Last night I attended a beautiful wedding. Everything was carefully thought through and lovely – flowers, music, food. But the highlight, for me and my husband, was the dancing.
It would have been an emotional occasion anyway – one of the young couple is still in the year of mourning for a parent and family and friends would have made an extra effort to help create a special day for them.
But yesterday of all days, when as this young couple stood under the chuppah with joy and tears, huge crowds were gathering for the funerals of three young men who will never stand under a chuppah, the guests really felt the need to make an extra effort.
I’m sure that many of the guests had cried for Eyal, Gilad and Naftali since the terrible news broke on Monday, but last night, as circles of dancing women of all ages formed and broke and reformed, encompassing the bride and her family, old and new, there were no tears, only smiles. The happiness wasn’t forced or fake – it was genuine rejoicing in the creation of a new Jewish home and, please God, Jewish family.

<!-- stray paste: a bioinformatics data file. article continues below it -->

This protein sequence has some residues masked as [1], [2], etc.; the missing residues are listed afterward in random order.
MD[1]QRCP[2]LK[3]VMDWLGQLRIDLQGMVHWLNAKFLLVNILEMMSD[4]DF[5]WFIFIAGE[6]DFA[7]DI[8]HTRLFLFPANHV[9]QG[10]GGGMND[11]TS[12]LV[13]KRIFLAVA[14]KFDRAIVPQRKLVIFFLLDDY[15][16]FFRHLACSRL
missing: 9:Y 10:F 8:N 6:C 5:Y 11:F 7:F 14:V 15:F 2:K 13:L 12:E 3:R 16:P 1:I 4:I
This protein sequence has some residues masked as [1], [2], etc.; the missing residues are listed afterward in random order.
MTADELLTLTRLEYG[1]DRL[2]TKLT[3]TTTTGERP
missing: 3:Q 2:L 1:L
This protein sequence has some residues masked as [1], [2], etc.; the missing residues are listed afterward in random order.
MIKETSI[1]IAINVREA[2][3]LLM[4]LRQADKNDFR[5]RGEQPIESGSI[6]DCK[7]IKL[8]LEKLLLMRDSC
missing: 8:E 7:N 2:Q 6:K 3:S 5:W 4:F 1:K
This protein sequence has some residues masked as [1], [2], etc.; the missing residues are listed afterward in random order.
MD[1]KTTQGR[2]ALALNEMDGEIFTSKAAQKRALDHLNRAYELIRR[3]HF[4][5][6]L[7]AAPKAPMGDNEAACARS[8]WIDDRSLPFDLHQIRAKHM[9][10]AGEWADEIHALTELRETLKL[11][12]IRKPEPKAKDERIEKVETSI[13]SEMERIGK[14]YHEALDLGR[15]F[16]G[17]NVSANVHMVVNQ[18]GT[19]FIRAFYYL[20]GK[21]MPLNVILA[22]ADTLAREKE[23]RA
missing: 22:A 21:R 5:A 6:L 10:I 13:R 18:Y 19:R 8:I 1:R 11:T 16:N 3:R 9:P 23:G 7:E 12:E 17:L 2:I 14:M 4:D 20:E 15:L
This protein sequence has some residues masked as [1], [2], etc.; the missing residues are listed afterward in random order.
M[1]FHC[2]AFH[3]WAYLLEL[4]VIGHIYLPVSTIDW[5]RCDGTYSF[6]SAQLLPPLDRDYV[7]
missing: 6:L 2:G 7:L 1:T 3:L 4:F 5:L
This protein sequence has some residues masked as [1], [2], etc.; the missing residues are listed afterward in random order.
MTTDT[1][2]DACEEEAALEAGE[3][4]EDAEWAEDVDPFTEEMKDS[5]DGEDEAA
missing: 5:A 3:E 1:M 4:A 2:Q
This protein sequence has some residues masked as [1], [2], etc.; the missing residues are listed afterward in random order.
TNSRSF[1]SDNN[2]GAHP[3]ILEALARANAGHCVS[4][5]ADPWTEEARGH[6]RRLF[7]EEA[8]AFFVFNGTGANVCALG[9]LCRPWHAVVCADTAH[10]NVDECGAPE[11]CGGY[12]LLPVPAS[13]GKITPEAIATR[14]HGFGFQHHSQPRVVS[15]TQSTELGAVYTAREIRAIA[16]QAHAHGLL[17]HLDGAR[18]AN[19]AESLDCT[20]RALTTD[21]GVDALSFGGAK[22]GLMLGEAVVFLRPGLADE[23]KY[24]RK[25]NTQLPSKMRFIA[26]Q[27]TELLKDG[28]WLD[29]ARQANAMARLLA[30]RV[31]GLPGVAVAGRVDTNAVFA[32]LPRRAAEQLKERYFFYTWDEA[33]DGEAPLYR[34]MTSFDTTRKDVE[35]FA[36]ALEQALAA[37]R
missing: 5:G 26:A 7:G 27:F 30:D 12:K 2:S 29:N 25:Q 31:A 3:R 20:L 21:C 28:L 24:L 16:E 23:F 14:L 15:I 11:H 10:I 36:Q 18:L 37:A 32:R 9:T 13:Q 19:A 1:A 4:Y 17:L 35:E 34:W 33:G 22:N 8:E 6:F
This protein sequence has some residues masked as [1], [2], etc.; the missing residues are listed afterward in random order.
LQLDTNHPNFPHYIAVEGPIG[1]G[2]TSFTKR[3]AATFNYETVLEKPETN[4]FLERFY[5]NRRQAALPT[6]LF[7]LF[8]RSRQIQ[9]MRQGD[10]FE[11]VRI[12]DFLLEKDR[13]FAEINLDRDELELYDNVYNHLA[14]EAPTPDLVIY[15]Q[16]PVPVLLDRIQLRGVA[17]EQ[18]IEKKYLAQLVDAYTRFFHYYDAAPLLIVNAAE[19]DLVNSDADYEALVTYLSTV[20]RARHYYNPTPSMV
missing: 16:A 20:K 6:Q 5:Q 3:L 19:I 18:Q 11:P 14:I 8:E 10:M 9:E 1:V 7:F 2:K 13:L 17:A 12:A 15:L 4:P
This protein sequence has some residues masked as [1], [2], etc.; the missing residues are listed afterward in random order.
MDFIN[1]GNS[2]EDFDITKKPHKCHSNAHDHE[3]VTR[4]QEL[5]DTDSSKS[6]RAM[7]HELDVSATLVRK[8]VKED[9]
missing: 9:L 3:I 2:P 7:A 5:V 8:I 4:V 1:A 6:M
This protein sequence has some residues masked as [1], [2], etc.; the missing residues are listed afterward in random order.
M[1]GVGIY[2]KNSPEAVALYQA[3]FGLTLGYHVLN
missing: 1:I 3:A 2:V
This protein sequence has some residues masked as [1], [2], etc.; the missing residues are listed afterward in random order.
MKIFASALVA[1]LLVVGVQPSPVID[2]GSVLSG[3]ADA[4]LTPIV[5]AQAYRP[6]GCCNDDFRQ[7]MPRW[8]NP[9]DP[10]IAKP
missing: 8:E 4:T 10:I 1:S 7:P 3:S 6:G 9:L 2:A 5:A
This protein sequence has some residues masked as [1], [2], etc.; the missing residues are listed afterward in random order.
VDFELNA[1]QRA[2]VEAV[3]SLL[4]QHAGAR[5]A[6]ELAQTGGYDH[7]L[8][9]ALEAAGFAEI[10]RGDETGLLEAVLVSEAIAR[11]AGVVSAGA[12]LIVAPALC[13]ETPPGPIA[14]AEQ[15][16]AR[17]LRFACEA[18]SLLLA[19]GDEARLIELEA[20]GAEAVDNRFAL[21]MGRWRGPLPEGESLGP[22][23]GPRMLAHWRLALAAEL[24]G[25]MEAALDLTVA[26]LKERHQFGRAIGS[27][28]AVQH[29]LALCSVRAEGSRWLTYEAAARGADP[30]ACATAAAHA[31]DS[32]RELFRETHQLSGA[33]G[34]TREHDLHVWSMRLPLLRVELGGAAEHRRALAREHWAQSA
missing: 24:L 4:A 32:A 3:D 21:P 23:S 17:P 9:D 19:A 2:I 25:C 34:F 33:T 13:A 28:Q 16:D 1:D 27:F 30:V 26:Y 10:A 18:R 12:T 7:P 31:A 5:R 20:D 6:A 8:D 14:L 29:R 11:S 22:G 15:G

Many years ago, I heard Lady Jakobovits, a”h, speak about a day when she was in a provincial community and moved from a funeral to a wedding. She described how it was possible to compartmentalise the emotions, and be genuinely sad at the funeral and genuinely happy at the wedding and the time, I didn’t really understand how one could do that. But yesterday, I saw that it was possible and experienced the cathartic effect of the music and dancing as a way of moving on and rebuilding broken worlds.
And just as the smiles were genuine, so too was the way in which everyone joined in as the singer sang, “Hashem malach, Hashem melech, Hashem yimloch le’olam va’ed.”
Rebuilding, re-affirming our belief in God, sharing other people’s pain and happiness – these are authentic Jewish responses to tragedy…